Ryan’s favorite people right now are the significant adults in his life. When you first meet Ryan, he can be reserved and, perhaps, a bit shy. Once his comfort level is sufficient, though, he’ll want to hang out and do things together with you. Compassionate, supportive, and encouraging, Ryan enjoys giving and receiving hugs. Some of his favorite activities are riding his bike, coloring, doing crafts, and playing a variety of games.
Ryan is now in third grade, where he is receiving 45 minutes of pull-out services for speech and reading through his special education program’s Other Health criteria. While Ryan has been in a regular classroom thus far, his teacher believes that he might do better in a small classroom setting. Intellectually, Ryan is in the average range, but socially other students see him as different. In a smaller setting, there would be fewer kids but they would all be kids who have special needs. In addition, Ryan would have more support from teachers in modeling social interactions and simple problem solving behavior.
Ryan’s special needs include developmental and medical issues. The significant trauma he experienced in his early childhood has left Ryan about three years behind the social and emotional development of his peers. Ryan also has speech delays and wears glasses to correct his vision. Medically, both Ryan’s blood sugar and his carbohydrate intake need to be routinely monitored throughout the day. Ryan takes various medications to help manage his issues, including lessening his frequent feelings of anxiety, stabilizing his blood sugar, dealing with his asthma, and lessening his attention difficulties and restless energy. Of course, eating an appropriate diet is also a must for Ryan to maintain good health.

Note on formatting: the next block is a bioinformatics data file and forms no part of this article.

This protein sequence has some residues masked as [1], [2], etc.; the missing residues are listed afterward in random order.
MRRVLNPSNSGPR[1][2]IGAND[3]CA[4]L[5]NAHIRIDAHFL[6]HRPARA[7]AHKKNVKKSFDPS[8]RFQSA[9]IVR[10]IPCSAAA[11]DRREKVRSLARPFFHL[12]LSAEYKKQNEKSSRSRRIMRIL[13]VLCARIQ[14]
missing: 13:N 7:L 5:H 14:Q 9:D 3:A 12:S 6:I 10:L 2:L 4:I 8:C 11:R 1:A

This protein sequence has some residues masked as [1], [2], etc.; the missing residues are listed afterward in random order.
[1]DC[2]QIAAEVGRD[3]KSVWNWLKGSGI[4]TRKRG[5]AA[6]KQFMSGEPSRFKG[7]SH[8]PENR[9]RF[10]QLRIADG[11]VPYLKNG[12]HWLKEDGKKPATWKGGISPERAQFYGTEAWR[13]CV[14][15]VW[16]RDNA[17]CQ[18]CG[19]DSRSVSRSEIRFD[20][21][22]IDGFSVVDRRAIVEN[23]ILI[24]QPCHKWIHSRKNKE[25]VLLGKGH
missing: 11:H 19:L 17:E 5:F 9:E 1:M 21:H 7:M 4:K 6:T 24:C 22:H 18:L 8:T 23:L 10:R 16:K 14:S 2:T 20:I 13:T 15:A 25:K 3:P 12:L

Ryan’s adoptive parent(s) must be able to manage his daily medication therapy very consistently, see that his food intake is appropriate to his health needs, and supervise his daily participation in maintaining his health and well-being.
Legally free, Ryan came into foster care in late 2010 due to chronic neglect of his basic and medical needs. Ryan continues to participate in mental health counseling to help him sort through and lessen his feelings of grief, loss, anger, and abandonment and to deal with his emotional and social delays. Currently, his therapist is using trauma focused behavioral therapy strategies.
It would be very helpful for Ryan’s adoptive parent(s) to participate with him in counseling during his transition into his adoptive home. It would not only show his new parent(s)’ love and commitment, it would demonstrate that they value using such resources to help family members deal with past hurts and move forward in healthy ways. Because it is likely that Ryan will need to have ongoing counseling for the foreseeable future, at least on an as-needed basis, his adoptive parent(s) need to be highly supportive of his mental health treatment program and be willing to participate as requested.
Ryan’s social worker looks forward to hearing from couples and single parents who understand how to help a child manage blood sugar and carb levels and support his full medical and mental health treatment programs. To properly monitor his medical needs, Ryan really needs to have a stay-at-home parent or significant adult during the hours that he is home. His adoptive folks also need to be strong educational advocates who will make sure Ryan has the academic, social, and emotional supports he needs to be successful in the classroom. Ryan and his worker will both highly appreciate a very nurturing, good humored adoptive family which will provide Ryan with lots of fun family and community activities.
For adoption information call the Northwest Adoption Exchange at 1-800-927-1411.